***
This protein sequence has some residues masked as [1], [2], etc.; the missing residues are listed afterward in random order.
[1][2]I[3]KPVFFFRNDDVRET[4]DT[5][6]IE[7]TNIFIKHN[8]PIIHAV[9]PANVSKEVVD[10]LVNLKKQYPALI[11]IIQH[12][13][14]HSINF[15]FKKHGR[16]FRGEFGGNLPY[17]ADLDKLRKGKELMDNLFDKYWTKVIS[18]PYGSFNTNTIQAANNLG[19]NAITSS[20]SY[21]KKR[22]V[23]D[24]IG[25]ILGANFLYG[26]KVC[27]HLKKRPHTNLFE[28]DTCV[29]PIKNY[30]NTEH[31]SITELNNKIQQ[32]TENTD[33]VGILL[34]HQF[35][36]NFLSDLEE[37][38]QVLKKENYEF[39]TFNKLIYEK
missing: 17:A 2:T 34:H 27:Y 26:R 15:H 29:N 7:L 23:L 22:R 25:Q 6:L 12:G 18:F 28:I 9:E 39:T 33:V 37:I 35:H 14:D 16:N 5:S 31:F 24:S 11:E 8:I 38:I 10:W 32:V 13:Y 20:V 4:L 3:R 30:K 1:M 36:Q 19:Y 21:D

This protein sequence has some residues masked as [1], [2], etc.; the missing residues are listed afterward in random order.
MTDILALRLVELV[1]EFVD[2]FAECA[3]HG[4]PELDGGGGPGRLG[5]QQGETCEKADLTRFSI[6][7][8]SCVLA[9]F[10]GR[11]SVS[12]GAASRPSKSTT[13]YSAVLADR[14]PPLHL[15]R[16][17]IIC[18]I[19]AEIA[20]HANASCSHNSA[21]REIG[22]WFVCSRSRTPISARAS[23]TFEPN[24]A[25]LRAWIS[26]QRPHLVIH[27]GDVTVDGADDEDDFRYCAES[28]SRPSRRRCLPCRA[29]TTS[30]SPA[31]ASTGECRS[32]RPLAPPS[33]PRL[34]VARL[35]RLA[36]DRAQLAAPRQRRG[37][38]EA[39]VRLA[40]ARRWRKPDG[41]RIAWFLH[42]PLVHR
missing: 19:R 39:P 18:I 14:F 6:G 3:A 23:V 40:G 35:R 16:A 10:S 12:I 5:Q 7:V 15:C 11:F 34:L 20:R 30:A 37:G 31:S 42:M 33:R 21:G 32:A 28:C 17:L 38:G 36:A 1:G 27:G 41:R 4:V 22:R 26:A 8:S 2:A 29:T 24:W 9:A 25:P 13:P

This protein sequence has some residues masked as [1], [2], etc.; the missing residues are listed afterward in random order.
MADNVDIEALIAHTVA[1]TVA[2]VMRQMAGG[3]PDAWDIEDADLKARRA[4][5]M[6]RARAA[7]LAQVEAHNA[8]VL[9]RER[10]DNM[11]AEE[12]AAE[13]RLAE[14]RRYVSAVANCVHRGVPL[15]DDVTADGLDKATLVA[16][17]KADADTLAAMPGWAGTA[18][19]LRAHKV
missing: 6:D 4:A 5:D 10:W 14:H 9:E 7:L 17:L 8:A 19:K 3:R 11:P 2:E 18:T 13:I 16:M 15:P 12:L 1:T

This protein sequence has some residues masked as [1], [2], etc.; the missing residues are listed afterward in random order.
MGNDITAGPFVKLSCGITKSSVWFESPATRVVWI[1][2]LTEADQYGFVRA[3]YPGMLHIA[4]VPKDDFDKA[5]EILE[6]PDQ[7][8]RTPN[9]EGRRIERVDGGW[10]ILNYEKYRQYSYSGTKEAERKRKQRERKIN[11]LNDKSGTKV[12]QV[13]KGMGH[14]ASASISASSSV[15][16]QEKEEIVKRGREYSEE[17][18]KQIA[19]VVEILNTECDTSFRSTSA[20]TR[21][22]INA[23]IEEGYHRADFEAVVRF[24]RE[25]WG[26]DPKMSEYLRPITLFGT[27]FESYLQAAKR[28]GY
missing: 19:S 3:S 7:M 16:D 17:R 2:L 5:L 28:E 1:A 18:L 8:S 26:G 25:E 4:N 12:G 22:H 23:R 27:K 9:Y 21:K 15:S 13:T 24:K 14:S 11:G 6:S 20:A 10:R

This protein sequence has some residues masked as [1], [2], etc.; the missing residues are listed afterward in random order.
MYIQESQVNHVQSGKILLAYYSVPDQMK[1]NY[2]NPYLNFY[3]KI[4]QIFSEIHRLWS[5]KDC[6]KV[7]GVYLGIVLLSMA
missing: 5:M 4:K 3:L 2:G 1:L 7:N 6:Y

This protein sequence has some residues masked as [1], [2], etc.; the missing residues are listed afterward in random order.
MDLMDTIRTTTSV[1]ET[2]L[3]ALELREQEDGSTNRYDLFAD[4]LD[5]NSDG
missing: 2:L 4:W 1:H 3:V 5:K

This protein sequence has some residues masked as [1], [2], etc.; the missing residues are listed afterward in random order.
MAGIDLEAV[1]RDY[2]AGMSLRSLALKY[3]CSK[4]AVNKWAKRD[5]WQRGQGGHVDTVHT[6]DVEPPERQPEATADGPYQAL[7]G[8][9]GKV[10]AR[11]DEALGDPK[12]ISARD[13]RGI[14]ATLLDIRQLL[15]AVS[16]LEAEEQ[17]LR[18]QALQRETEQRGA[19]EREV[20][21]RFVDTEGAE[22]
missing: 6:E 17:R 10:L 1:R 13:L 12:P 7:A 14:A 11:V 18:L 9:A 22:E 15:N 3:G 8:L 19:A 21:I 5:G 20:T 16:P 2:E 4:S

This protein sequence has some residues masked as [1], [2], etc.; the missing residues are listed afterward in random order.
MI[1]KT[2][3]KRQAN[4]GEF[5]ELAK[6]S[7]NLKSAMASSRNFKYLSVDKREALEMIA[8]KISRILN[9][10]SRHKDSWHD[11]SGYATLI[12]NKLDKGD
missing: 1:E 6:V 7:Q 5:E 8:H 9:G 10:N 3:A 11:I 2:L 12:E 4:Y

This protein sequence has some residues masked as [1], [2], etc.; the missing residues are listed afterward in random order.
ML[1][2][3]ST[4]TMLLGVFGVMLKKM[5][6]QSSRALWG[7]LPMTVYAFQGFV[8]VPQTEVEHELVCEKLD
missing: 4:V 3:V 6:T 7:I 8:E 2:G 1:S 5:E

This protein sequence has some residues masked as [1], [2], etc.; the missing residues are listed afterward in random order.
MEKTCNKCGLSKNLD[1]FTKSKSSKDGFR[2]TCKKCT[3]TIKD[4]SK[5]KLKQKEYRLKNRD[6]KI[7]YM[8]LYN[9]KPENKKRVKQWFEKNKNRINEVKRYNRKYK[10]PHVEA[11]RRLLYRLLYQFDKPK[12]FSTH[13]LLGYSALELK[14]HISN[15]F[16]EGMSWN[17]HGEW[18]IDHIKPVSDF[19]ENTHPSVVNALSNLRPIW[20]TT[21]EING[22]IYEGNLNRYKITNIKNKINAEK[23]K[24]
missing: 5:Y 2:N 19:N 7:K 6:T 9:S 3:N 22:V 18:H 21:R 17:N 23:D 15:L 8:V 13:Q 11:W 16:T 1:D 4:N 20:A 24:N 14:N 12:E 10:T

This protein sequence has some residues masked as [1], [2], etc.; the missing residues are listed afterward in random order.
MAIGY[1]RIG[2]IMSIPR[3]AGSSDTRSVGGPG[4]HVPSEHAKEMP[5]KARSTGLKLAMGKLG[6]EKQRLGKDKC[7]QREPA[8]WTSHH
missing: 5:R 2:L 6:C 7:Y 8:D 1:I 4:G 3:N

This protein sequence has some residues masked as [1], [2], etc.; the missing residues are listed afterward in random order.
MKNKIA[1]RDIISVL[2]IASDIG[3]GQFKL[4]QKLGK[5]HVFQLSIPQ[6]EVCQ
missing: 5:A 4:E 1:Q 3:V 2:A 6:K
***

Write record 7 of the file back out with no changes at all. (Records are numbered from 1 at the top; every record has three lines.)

This protein sequence has some residues masked as [1], [2], etc.; the missing residues are listed afterward in random order.
MAGIDLEAV[1]RDY[2]AGMSLRSLALKY[3]CSK[4]AVNKWAKRD[5]WQRGQGGHVDTVHT[6]DVEPPERQPEATADGPYQAL[7]G[8][9]GKV[10]AR[11]DEALGDPK[12]ISARD[13]RGI[14]ATLLDIRQLL[15]AVS[16]LEAEEQ[17]LR[18]QALQRETEQRGA[19]EREV[20][21]RFVDTEGAE[22]
missing: 6:E 17:R 10:L 1:R 13:L 12:P 7:A 14:A 11:V 18:L 9:A 22:E 15:N 3:G 8:L 19:A 21:I 5:G 20:T 16:P 2:E 4:S